400_late summer 2010_0163Ecological Gardens came in with permaculture principles and added apple trees, plums, cherry trees, pears, currants, gooseberry bushes, blueberry bushes and hawthorns. On the vegetable garden site they added raspberries, a sun trap for tomatoes, and an herb spiral. At that point then we were maintaining multiple perennial flower beds, several vegetable beds, fruit trees and the bees that I had started keeping.

We did later add a firepit and picnic area, but those were the main horticultural efforts. This was a twenty year long immersion in plants and their needs, the way the seasons affected them and our human responsibility for their care.

WheelofYear1GIFWhen I stepped away from the Presbyterian ministry after marrying Kate, the Celtic pagan faith reflected in the Great Wheel began to inform my theological bent more and more. What was to come in the place of the Christian path? Perhaps it was a way of understanding our human journey, our pilgrimage as part of the planet on which we live rather than as separate from it or dominate over it.

Wicca, though, and the various neo-pagan movements seemed thin to me, not without merit as earth-based faiths, but often filled with gimcrackery and geegaws rather than guidance for the next phase of human existence here. I began to wonder about an ur-faith, a way of believing, of being religious, that could exist alongside, even below the other faith traditions, some path that could put us back in the natural world (from which we have never actually removed ourselves) and in so doing undergird the kind of compassion for our planet that might save humanity.

This is the concept behind reimagining faith. Is it possible to create a framework for an earth-based faith that respects science, yet offers ritual and private contemplative practices? What would a book look like that attempts to create a theology, conceptual scaffolding for such a faith? I got this far a while ago. But something has stopped me from moving forward. This post is about poking myself to move forward.

HesseI have finished 7 novels and am nearing completion of an 8th. So I can work on a long term project and see it through to completion. I’ve also been part of creating several organizations still in existence in Minnesota, among them MICAH, Jobs Now, and The Minnesota Council of NonProfits (originally the Philanthropy Project). These, too, are long term efforts that I helped see to completion.

Over time I’ve also worked with several other institutions in various roles that lasted for years: the Sierra Club, the Minneapolis Institute of Arts, Citizens for a Loring Park Community, the Stevens Square Community Organization, the West Bank PAC and the West Bank Community Development Corporation, not to mention the Presbyterian Church and the Unitarian-Universalists.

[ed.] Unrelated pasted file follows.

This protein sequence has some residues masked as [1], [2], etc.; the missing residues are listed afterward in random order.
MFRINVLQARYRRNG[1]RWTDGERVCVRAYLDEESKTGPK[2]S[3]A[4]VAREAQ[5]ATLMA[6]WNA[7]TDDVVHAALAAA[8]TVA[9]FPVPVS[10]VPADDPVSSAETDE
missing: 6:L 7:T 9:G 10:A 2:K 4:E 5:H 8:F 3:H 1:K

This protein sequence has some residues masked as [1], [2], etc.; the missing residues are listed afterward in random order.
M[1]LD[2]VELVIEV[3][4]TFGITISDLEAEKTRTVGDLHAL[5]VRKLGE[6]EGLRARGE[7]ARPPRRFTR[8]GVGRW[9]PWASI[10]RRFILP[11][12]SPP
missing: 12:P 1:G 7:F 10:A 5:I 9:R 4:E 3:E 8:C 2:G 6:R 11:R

2010 01 19_3455I’ve had less persistence in my two non-fiction writing projects: an ecological history of Lake Superior and Reimagining Faith. Not sure why. Getting started on the research and idea end was not a problem, I have file folders, bookshelves, posts here on Ancientrails and various sketches for outlines. But I’ve never sustained the push to finish.

My now year long immersion in Reconstructionist Judaism, studying first mussar (ethics) and now kabbalah, has caused several sparks to go off for the Reimagining Faith work. I’m beginning to feel the urge to commit substantial writing time, thinking time to this project. What I’d like to do is produce a book that would lay out the skeleton and put some flesh on it. At that point I’d like Reimagining to become a collaborative project with whomever feels an attraction to it.

So let be it said, so let it be done. Yul Brynner, the Ten Commandments.

Kabbalah and Son

Beltane                                                                   Moon of the Summer Solstice

maxresdefaultA whirlwind. Left home at 6:15 pm last night for kabbalah at Beth Evergreen. First class in this esoteric Jewish mystical tradition. A lot of it unexpected. More as it comes into focus. It’s sort of blurry right now.

Decided to skip going to Boulder for a long Shavuot evening on holiness. Joseph unexpectedly had a trip to Colorado Springs and there was an opportunity to see him for breakfast this morning.  I drove down there from Evergreen, spent the night and saw him at the Black Bear Diner on Academy Avenue.

Turned around and drove back home, through the mountains this time, passing through Manitou Springs, Woodland Park, Decker and Pine Junction on my way to Hwy. 285, coming out about 7 miles southwest of Conifer. Got home around 11:30 am this morning.

At 2:30 Kate and I leave for Beth Evergreen today for its Shavuot celebration. I have to help set up.

More later, but kabbalah left my heart and my epistemology spinning. In a good way, but it was decentering. Seeing Joseph filled my heart, then left me sad when he had to go for a day learning about future Air Force tech. On my home my inner world kept insisting on its presence, pushing its way into the drive. Feelings tumbled all over the place. Guess you could say I was alive.

June 2017